branch migration

branch mi·gra·tion

a process in which the cross-connection around the position where two DNA helices are joined moves along the strands.

branch migration

A term of art referring to the movement of the branch-point of a DNA sequence formed from 2 parent DNA molecules with nearly identical sequences; a zipper-like pairing of 2 homologous DNA strands (branch) during genetic recombination, which slides (migrates) in one direction.
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The cycling was immediately followed by incubation at 95[degrees]C for 2 min to denature the DNA, followed by 65[degrees]C for 30 min to facilitate HJ formation (branch migration).
We genotyped 80 genomic DNA samples with the newly developed HAS genotyping one-step thermocycling protocol, which allows for PCR and branch migration in a single tube.
We recently described branch migration inhibition (BMI), a homogeneous mutation detection method based on spontaneous BMI in PCR-amplified DNA (1).
The mixture was denatured and subjected to branch migration (2 min at 95 [degrees]C, followed by 30 min at 65 [degrees]C).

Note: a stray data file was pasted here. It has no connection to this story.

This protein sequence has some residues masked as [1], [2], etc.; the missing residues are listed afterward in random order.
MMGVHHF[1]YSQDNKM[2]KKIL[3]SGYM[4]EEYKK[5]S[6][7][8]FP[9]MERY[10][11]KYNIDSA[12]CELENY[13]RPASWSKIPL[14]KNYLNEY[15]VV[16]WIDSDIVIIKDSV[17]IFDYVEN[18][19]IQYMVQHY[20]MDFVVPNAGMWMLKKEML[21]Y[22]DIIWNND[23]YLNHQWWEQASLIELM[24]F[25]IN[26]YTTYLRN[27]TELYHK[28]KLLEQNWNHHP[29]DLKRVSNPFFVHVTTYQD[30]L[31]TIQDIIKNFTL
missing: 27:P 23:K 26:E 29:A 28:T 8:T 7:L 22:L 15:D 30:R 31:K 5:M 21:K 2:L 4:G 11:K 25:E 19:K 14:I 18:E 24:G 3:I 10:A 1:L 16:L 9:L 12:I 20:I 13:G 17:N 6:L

When the two arms of this structure are identical (no mutation or SNP is present), strand exchange via spontaneous branch migration leads to its complete dissociation into two duplex molecules, and no signal is observed.
3, filled symbols), all amplified samples were mixed with an equal amount of a sample homozygous for the predominant allele, the mixtures were denatured, and branch migration was repeated.
It detects only heterozygotes, and if finding that more than one allele of a sequence exists is not deemed sufficient, an additional step is required, which consists of adding a reference amplicon that corresponds to one of the two possible homozygotes to each amplified sample and repeating denaturation and branch migration. This step allows identification of homozygotes for the second allele.
Branch migration inhibition in PCR-amplified DNA: homogeneous mutation detection.
Formation of a single base mismatch impedes spontaneous DNA branch migration. J Mol Biol 1993; 230:413-24.
DNA branch migration. In: Eckstein F, Lilley DMJ, eds.
In addition to his research in homogeneous methods, Ullman has developed both qualitative and quantitative noninstrumented test methods for drugs, microorganisms, and antibodies; a blood typing and antibody screening system based on fluorescent-bead binding to erythocytes; single primer amplification of DNA based on a novel template switching-process during primer extension; PCR-coupled branch migration inhibition for detection of any mutation within a defined strand of DNA; and many other less-general methods for use in clinical testing.